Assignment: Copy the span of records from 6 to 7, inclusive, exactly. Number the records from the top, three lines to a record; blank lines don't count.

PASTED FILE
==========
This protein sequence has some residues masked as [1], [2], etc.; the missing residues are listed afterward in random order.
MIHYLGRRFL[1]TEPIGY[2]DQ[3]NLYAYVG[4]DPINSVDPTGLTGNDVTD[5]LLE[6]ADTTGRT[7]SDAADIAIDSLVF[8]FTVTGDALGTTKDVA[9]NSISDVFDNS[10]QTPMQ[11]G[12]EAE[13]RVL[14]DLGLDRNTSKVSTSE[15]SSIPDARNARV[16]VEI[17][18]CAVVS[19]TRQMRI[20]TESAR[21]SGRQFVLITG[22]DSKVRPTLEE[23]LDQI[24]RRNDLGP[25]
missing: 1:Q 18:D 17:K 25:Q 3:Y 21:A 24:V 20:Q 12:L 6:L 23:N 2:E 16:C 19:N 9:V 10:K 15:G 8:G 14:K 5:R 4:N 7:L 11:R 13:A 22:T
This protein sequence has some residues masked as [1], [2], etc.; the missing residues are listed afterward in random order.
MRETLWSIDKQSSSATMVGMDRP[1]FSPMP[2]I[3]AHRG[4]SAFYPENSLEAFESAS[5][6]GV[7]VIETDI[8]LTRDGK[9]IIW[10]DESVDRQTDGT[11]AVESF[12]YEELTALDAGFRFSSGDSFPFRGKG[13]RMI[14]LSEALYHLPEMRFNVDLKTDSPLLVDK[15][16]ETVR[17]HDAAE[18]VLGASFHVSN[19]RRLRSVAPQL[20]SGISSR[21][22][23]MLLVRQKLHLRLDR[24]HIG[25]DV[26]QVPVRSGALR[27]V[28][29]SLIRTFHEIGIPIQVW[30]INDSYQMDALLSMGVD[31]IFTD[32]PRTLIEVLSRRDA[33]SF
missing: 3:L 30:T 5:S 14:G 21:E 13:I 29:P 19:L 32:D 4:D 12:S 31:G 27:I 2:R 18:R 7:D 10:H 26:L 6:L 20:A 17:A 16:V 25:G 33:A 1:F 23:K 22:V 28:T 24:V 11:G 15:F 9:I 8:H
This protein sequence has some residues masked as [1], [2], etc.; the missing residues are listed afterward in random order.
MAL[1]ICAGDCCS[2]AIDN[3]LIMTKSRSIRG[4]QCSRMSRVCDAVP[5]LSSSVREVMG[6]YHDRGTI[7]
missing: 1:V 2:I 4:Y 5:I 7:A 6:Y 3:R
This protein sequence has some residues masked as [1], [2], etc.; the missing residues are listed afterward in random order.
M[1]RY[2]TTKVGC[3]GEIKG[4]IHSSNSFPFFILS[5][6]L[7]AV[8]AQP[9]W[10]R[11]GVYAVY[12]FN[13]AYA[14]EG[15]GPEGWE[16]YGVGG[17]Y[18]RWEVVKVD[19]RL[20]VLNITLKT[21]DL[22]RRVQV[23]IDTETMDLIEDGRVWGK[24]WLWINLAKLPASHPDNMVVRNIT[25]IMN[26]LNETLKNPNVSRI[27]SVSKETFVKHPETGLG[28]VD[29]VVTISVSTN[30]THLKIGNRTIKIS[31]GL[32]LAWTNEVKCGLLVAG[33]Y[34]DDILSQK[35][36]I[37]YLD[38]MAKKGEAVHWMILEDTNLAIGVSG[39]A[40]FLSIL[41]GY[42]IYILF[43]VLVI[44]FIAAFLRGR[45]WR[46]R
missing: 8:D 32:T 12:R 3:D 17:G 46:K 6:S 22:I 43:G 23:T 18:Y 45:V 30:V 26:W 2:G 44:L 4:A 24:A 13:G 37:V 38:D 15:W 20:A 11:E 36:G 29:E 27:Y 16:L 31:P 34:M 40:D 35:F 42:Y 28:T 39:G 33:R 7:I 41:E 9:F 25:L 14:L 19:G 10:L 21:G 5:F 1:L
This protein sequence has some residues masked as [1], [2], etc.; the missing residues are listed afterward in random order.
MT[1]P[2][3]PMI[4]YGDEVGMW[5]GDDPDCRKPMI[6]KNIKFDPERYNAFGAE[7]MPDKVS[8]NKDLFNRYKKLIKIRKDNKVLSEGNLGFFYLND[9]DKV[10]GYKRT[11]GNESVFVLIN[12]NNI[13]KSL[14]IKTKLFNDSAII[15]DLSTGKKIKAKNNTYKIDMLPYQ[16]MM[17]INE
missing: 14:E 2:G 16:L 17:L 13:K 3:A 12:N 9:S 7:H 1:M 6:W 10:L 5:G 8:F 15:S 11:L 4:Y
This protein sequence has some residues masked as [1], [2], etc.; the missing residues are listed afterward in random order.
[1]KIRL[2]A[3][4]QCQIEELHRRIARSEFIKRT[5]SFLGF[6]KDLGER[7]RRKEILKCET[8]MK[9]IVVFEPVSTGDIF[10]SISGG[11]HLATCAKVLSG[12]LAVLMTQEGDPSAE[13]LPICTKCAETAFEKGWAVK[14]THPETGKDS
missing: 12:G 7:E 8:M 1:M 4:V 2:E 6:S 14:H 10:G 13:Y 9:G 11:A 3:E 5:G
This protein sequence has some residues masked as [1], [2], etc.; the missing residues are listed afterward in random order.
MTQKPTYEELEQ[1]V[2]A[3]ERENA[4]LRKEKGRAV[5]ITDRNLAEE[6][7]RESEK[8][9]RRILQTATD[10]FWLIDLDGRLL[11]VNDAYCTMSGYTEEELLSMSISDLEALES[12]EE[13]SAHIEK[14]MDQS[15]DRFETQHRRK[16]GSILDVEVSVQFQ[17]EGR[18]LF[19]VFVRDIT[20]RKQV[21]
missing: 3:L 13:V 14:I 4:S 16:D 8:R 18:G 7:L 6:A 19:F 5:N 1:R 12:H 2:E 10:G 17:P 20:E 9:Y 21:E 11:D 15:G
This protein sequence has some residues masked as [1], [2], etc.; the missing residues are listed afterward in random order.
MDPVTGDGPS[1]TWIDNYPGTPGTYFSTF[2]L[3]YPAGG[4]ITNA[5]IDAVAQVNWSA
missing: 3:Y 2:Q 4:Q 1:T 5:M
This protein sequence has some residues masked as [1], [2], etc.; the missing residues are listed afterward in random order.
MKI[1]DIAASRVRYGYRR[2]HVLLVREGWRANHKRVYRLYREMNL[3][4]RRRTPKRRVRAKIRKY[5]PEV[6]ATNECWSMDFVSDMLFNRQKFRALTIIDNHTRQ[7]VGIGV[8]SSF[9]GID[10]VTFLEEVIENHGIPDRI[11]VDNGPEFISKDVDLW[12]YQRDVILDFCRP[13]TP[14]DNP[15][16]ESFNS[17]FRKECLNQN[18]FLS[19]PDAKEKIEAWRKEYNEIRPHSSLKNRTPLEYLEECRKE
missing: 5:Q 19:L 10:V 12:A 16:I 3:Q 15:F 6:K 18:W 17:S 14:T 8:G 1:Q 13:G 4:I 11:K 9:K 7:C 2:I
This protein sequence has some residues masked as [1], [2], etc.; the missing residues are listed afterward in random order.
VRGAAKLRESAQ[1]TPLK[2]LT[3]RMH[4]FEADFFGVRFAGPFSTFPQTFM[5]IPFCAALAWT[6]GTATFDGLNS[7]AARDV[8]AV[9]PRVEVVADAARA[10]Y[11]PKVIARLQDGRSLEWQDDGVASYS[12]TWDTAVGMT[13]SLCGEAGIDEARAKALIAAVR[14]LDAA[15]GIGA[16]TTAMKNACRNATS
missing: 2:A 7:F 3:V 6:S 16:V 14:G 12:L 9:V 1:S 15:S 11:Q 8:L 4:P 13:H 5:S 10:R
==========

This protein sequence has some residues masked as [1], [2], etc.; the missing residues are listed afterward in random order.
[1]KIRL[2]A[3][4]QCQIEELHRRIARSEFIKRT[5]SFLGF[6]KDLGER[7]RRKEILKCET[8]MK[9]IVVFEPVSTGDIF[10]SISGG[11]HLATCAKVLSG[12]LAVLMTQEGDPSAE[13]LPICTKCAETAFEKGWAVK[14]THPETGKDS
missing: 12:G 7:E 8:M 1:M 4:V 2:E 6:S 14:H 10:G 13:Y 9:G 11:A 3:E 5:G
This protein sequence has some residues masked as [1], [2], etc.; the missing residues are listed afterward in random order.
MTQKPTYEELEQ[1]V[2]A[3]ERENA[4]LRKEKGRAV[5]ITDRNLAEE[6][7]RESEK[8][9]RRILQTATD[10]FWLIDLDGRLL[11]VNDAYCTMSGYTEEELLSMSISDLEALES[12]EE[13]SAHIEK[14]MDQS[15]DRFETQHRRK[16]GSILDVEVSVQFQ[17]EGR[18]LF[19]VFVRDIT[20]RKQV[21]
missing: 3:L 13:V 14:I 4:S 16:D 8:R 18:G 7:L 6:A 19:F 5:N 1:R 12:H 2:E 10:G 17:P 20:E 9:Y 21:E 11:D 15:G